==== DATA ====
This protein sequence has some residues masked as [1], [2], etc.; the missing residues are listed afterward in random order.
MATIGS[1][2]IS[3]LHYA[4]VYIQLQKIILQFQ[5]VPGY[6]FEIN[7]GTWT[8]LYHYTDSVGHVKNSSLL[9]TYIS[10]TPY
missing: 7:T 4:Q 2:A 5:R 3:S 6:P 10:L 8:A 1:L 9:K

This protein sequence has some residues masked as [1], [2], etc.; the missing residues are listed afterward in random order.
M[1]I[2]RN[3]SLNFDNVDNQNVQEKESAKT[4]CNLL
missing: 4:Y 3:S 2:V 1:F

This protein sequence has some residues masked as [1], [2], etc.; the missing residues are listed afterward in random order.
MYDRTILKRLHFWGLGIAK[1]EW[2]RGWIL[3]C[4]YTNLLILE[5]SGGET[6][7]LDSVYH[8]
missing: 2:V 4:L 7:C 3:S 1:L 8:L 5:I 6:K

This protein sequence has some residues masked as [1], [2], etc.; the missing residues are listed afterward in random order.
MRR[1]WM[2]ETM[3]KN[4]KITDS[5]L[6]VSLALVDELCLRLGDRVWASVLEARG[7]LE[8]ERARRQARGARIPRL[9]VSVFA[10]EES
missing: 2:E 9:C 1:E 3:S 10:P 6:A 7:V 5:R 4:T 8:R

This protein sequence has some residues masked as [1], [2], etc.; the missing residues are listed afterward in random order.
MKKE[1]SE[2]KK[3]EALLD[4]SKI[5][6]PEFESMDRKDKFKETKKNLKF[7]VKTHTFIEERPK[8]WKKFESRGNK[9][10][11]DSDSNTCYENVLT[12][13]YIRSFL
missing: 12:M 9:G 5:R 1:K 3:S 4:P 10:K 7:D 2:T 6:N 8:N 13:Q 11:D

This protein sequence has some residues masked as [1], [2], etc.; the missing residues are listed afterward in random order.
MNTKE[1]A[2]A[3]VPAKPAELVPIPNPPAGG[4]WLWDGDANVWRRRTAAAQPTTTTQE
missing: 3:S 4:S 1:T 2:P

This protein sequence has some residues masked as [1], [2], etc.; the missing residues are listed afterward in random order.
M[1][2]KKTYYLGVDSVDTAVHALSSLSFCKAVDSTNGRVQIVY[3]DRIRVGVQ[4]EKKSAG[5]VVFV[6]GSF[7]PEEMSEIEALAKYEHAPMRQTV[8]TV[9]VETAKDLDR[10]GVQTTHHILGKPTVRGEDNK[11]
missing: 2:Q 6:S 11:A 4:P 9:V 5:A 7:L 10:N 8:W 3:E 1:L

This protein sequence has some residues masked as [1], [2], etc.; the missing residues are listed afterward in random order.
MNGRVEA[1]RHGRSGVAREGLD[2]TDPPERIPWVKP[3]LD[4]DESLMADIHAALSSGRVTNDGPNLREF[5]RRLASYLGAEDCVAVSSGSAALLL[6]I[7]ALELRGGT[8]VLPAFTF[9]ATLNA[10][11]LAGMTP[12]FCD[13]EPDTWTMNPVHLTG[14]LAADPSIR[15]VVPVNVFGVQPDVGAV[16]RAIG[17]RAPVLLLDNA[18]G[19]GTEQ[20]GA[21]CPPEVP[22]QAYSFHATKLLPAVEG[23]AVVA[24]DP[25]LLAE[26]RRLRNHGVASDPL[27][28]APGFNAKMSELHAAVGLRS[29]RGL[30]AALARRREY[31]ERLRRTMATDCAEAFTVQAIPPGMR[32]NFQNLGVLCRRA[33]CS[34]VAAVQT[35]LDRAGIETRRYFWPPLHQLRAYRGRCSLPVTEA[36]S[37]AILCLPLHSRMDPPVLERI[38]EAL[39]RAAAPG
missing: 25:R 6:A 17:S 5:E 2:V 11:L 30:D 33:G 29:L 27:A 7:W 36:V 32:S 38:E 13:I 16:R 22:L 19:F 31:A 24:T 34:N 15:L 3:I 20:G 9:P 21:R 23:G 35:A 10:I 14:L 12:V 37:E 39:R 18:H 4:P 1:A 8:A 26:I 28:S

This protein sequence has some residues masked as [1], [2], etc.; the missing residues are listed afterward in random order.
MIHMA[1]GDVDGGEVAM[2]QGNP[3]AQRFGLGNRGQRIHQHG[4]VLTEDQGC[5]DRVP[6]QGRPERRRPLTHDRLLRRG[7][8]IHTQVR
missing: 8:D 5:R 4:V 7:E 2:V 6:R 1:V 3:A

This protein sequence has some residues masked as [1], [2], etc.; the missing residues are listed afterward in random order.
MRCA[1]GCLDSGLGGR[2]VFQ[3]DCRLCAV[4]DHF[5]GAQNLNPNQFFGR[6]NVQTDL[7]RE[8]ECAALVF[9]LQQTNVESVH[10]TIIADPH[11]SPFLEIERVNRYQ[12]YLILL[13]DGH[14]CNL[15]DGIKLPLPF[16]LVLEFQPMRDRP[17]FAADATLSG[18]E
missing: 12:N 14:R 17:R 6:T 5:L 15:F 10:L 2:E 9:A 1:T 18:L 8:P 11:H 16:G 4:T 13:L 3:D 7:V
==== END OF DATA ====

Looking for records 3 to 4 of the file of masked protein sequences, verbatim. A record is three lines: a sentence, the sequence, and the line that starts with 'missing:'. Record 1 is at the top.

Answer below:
This protein sequence has some residues masked as [1], [2], etc.; the missing residues are listed afterward in random order.
MYDRTILKRLHFWGLGIAK[1]EW[2]RGWIL[3]C[4]YTNLLILE[5]SGGET[6][7]LDSVYH[8]
missing: 2:V 4:L 7:C 3:S 1:L 8:L 5:I 6:K

This protein sequence has some residues masked as [1], [2], etc.; the missing residues are listed afterward in random order.
MRR[1]WM[2]ETM[3]KN[4]KITDS[5]L[6]VSLALVDELCLRLGDRVWASVLEARG[7]LE[8]ERARRQARGARIPRL[9]VSVFA[10]EES
missing: 2:E 9:C 1:E 3:S 10:P 6:A 7:V 5:R 4:T 8:R